After I quit the martial art, I started running competitively. I loooved racing. It turned out I was relatively good, so I would place pretty well in smaller races or in the age groups of bigger ones. That’s a great discovery when you grew up as a non-athletic klutz. I also liked competition. But the most interesting fact was that, among my training buddies, there was none of that creepy competitiveness my martial arts school had had. Except for the occasional macho jackass who didn’t know the difference between races and training, we trained hard but totally noncompetitively. After all, we had the actual races to see who could do what.

The author in Hopkington with some friends, before his fifth Boston Marathon.

It was also interesting to notice that the jackasses for whom every practice was a race actually didn’t do so well.

Being competitive is good in some instances and not so good at others. This is familiar to all athletes who have reflected on their practice. You can also draw a broader theoretical observation: the rules with which an institution operates might foster the behaviors it values and wants to promote — or do the very opposite. A competitive sport helped foster a collaborative training practice for me and my friends, which improved everyone’s performance. A vague ideology of noncompetition in the martial art helped foster insidious competition in which sniping, griping, and back-biting flourished and progress was random.

* * *

The first reading in my Introduction to Political Theory is a cool essay by Louis Menand on the purpose of college. Although it’s not formally a piece of political theory, it works like one: it takes a step back from a familiar institution — American higher education in this case — and explores theoretically the goals and values that institution tries to foster. One of Menand’s points is that, since 1945, American higher education has embraced two very different theories, meritocracy (use college as a sorting mechanism to identify the talented, the mediocre, and the untalented) and democracy (make sure all graduates have the skills and talents democratic citizenship requires).

Menand doesn’t spend very much time on what kinds of behaviors higher education fosters internally. This is not a complaint; it’s not a central part of his argument. But it is related, so it’s worth asking questions about one of the most importance incentive mechanisms of education: grading.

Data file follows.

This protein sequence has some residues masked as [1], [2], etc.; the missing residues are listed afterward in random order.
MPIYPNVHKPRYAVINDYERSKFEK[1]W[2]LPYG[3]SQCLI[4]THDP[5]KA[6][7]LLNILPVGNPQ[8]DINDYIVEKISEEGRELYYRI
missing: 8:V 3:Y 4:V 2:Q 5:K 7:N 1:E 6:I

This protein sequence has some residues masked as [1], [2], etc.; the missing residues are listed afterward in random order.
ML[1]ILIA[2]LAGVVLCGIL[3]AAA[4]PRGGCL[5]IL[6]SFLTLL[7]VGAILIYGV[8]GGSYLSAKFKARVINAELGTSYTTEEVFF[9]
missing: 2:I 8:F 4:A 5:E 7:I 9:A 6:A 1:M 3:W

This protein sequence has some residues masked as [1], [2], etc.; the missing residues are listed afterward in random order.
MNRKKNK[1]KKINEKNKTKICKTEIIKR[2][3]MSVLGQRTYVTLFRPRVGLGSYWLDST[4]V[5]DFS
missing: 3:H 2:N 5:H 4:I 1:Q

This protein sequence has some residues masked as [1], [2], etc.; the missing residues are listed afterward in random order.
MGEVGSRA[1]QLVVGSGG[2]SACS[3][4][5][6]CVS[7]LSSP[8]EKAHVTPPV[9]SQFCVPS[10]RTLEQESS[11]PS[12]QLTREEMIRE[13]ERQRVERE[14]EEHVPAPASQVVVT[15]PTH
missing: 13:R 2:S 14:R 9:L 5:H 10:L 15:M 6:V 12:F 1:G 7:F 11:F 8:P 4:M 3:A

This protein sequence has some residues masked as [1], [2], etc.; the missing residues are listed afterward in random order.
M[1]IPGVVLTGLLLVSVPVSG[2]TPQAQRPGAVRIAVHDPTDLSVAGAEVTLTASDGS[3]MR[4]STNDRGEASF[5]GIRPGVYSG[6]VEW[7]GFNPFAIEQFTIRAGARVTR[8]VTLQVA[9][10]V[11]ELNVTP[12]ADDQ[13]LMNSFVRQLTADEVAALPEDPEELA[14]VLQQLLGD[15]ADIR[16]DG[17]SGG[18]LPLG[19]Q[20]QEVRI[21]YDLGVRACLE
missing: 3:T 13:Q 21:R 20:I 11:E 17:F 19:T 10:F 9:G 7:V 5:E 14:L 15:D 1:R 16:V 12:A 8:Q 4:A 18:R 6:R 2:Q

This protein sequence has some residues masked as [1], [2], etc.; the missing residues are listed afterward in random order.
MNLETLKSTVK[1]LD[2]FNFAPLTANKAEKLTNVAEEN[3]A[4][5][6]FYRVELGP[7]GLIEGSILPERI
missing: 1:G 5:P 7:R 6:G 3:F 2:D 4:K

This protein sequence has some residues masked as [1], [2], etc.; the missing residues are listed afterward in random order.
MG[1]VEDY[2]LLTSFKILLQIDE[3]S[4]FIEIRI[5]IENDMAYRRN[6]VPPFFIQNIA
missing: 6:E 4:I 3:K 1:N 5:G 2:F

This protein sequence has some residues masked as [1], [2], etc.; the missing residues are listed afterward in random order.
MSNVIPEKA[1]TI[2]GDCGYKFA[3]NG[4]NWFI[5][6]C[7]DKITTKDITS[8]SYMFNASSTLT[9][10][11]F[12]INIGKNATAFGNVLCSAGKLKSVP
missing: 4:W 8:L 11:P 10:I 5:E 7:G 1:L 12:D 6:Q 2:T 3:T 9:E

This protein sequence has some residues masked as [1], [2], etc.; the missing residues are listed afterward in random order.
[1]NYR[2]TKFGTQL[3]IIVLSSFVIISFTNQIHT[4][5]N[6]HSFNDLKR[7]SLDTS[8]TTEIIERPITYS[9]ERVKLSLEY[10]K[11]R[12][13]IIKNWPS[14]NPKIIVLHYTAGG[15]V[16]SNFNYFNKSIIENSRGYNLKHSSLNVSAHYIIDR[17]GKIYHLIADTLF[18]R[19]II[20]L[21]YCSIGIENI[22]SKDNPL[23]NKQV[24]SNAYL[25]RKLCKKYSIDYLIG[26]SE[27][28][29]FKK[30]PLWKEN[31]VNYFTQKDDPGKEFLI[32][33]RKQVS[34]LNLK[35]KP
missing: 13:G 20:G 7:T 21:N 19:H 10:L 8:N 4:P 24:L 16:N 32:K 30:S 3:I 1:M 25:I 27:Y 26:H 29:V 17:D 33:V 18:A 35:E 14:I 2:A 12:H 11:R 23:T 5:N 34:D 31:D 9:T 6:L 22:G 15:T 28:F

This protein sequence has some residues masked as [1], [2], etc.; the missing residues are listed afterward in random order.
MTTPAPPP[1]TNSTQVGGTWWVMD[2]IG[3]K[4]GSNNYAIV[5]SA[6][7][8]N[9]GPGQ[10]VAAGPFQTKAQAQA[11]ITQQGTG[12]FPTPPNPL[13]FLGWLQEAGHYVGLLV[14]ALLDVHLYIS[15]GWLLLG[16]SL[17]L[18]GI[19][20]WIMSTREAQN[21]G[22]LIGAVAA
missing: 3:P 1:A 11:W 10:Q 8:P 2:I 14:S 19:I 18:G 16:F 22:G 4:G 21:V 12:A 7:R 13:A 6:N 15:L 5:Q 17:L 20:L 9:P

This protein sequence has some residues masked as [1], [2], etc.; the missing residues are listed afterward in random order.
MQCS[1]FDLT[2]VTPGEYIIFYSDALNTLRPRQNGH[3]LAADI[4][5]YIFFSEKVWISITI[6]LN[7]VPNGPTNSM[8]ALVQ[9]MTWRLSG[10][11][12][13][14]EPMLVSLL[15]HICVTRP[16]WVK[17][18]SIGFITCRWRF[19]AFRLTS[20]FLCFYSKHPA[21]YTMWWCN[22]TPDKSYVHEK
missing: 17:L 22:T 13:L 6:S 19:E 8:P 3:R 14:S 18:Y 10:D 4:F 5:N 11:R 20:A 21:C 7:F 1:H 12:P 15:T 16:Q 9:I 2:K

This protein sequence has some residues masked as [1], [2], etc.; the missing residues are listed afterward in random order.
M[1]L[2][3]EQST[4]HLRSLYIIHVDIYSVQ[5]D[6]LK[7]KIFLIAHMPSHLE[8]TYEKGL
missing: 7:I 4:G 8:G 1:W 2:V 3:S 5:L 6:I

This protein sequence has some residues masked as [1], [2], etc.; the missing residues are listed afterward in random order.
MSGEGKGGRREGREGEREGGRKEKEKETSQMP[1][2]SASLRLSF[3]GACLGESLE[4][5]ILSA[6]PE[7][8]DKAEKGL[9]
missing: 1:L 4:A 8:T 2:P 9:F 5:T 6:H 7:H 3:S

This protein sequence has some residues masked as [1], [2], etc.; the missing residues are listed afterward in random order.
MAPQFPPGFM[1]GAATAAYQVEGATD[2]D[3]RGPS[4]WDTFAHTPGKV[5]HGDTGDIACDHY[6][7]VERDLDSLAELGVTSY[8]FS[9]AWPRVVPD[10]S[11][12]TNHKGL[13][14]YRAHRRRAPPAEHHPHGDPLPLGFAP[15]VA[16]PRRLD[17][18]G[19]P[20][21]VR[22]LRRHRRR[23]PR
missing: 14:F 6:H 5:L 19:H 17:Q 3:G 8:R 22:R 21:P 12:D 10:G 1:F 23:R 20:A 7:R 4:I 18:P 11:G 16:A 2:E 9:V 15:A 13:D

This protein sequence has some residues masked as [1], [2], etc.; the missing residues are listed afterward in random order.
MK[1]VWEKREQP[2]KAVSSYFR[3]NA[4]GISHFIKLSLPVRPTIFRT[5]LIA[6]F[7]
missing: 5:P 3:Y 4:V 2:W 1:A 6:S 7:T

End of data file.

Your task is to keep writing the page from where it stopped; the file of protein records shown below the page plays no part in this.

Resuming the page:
Educational institutions don’t, for the most part, explicitly aim at competition between students. But depending on their assessment systems, some implicitly do. The most obvious case is ranking, which is still frequently done in law schools. It’s not surprising. Law schools are a kind of a pedagogical North Korea (totally backward, but in a cheerful denial about it): their use of one-time, high-stakes instruments for assessment and the Socratic Method already prove that. The ranking approach is the most insidious one, as it creates incentives not only to compete with your peers, but to actively hurt them. Come to Law School — We’ll turn you into pedagogical Tonya Hardings!

But law schools aren’t the only offenders. Even something like grading on a curve can foster perversely competitive tendencies — while simultaneously demotivating effort at learning. Now “grading on a curve” can mean a couple of different things. It can simply mean setting the median grade in an assessment instrument, but not really caring about what the distribution should be. Or it can mean making sure the shape of the resulting distribution is that familiar bell-shape.

Is this the distribution of your students? In every class? Every section? Regardless of where you teach? Amazing!

Or other related things. The problem with each of those is that it either (a) assumes students in a class are always, for the most part, just like students in another iteration of the class or (b) insists that, regardless of what the students in a course are like, their final outcome should make them look like students in other iterations of the course. In other words, (a) you’ll always think you have some really weak students, some really strong students, and lots of middle-of-the-road students or (b) you think that no matter what the distribution of talent in your course, they should look like a random sample of few weak, few strong, and lots of middling types. I’ll admit, sure, it’s possible students are similar, but you’ll need data independent of your assessment instrument to show it. Good luck with that! It can be done, but I’ll bet dollars to donuts most of the folks who grade on a curve haven’t done their homework on this. So, on either option, it seems ill-motivated.

And meanwhile, students have incentives to compete, in the bad way I experienced in my martial arts school. If the median is set beforehand, making sure others do worse than you will help you. And if the course insists on a normal distribution, it sends a totally perverse signal to everyone that everyone aspiring to do their best and actually doing well is impossible. Should it be?